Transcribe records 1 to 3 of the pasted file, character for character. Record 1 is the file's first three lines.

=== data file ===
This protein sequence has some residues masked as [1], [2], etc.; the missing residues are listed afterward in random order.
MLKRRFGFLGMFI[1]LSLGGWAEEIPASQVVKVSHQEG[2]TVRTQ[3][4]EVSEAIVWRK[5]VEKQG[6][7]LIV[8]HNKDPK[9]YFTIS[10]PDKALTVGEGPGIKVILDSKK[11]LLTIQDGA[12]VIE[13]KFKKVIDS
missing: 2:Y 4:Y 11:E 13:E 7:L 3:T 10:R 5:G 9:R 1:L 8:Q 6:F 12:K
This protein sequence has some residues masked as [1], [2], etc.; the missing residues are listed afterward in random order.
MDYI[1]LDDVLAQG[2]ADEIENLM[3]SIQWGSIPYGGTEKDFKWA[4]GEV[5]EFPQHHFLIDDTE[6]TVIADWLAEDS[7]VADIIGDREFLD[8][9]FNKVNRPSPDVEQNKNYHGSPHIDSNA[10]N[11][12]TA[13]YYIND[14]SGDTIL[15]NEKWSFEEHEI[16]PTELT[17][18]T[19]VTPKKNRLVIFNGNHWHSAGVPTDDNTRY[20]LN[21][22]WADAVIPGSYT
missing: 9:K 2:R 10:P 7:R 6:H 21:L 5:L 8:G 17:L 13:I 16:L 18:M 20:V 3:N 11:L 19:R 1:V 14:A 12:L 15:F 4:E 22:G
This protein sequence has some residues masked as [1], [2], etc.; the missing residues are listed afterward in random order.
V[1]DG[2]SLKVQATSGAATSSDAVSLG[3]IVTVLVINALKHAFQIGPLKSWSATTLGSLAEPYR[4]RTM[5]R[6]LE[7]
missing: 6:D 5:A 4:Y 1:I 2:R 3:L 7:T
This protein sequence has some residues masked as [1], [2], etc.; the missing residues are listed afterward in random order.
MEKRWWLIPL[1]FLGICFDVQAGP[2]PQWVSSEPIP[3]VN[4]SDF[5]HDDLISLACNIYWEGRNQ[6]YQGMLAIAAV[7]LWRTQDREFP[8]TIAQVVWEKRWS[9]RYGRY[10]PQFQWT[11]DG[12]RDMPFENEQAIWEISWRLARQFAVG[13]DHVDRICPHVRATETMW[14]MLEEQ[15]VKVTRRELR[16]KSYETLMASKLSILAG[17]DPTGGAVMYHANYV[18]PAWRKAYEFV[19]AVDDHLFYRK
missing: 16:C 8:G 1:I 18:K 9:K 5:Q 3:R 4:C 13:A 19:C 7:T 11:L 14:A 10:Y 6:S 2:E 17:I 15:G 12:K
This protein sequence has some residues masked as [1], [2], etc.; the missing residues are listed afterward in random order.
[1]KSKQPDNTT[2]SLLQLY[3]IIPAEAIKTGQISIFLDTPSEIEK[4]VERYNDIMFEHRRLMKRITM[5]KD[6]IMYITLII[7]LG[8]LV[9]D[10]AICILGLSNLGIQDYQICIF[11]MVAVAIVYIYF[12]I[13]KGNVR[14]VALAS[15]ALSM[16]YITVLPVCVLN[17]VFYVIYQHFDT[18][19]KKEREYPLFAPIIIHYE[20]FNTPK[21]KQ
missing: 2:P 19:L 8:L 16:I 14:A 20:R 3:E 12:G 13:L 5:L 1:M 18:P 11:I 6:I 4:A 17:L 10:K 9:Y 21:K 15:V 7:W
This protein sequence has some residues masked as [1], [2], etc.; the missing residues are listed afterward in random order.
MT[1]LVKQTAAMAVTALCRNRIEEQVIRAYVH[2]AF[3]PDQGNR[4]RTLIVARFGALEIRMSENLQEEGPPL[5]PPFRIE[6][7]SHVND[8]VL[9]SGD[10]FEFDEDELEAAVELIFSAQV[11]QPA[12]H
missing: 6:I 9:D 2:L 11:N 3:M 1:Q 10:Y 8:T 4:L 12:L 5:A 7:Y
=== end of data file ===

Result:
This protein sequence has some residues masked as [1], [2], etc.; the missing residues are listed afterward in random order.
MLKRRFGFLGMFI[1]LSLGGWAEEIPASQVVKVSHQEG[2]TVRTQ[3][4]EVSEAIVWRK[5]VEKQG[6][7]LIV[8]HNKDPK[9]YFTIS[10]PDKALTVGEGPGIKVILDSKK[11]LLTIQDGA[12]VIE[13]KFKKVIDS
missing: 2:Y 4:Y 11:E 13:E 7:L 3:T 10:R 5:G 9:R 1:L 8:Q 6:F 12:K
This protein sequence has some residues masked as [1], [2], etc.; the missing residues are listed afterward in random order.
MDYI[1]LDDVLAQG[2]ADEIENLM[3]SIQWGSIPYGGTEKDFKWA[4]GEV[5]EFPQHHFLIDDTE[6]TVIADWLAEDS[7]VADIIGDREFLD[8][9]FNKVNRPSPDVEQNKNYHGSPHIDSNA[10]N[11][12]TA[13]YYIND[14]SGDTIL[15]NEKWSFEEHEI[16]PTELT[17][18]T[19]VTPKKNRLVIFNGNHWHSAGVPTDDNTRY[20]LN[21][22]WADAVIPGSYT
missing: 9:K 2:R 10:P 7:R 6:H 21:L 5:L 8:G 17:L 13:I 16:L 18:M 20:V 3:N 11:L 19:R 1:V 14:A 12:L 15:F 4:E 22:G
This protein sequence has some residues masked as [1], [2], etc.; the missing residues are listed afterward in random order.
V[1]DG[2]SLKVQATSGAATSSDAVSLG[3]IVTVLVINALKHAFQIGPLKSWSATTLGSLAEPYR[4]RTM[5]R[6]LE[7]
missing: 6:D 5:A 4:Y 1:I 2:R 3:L 7:T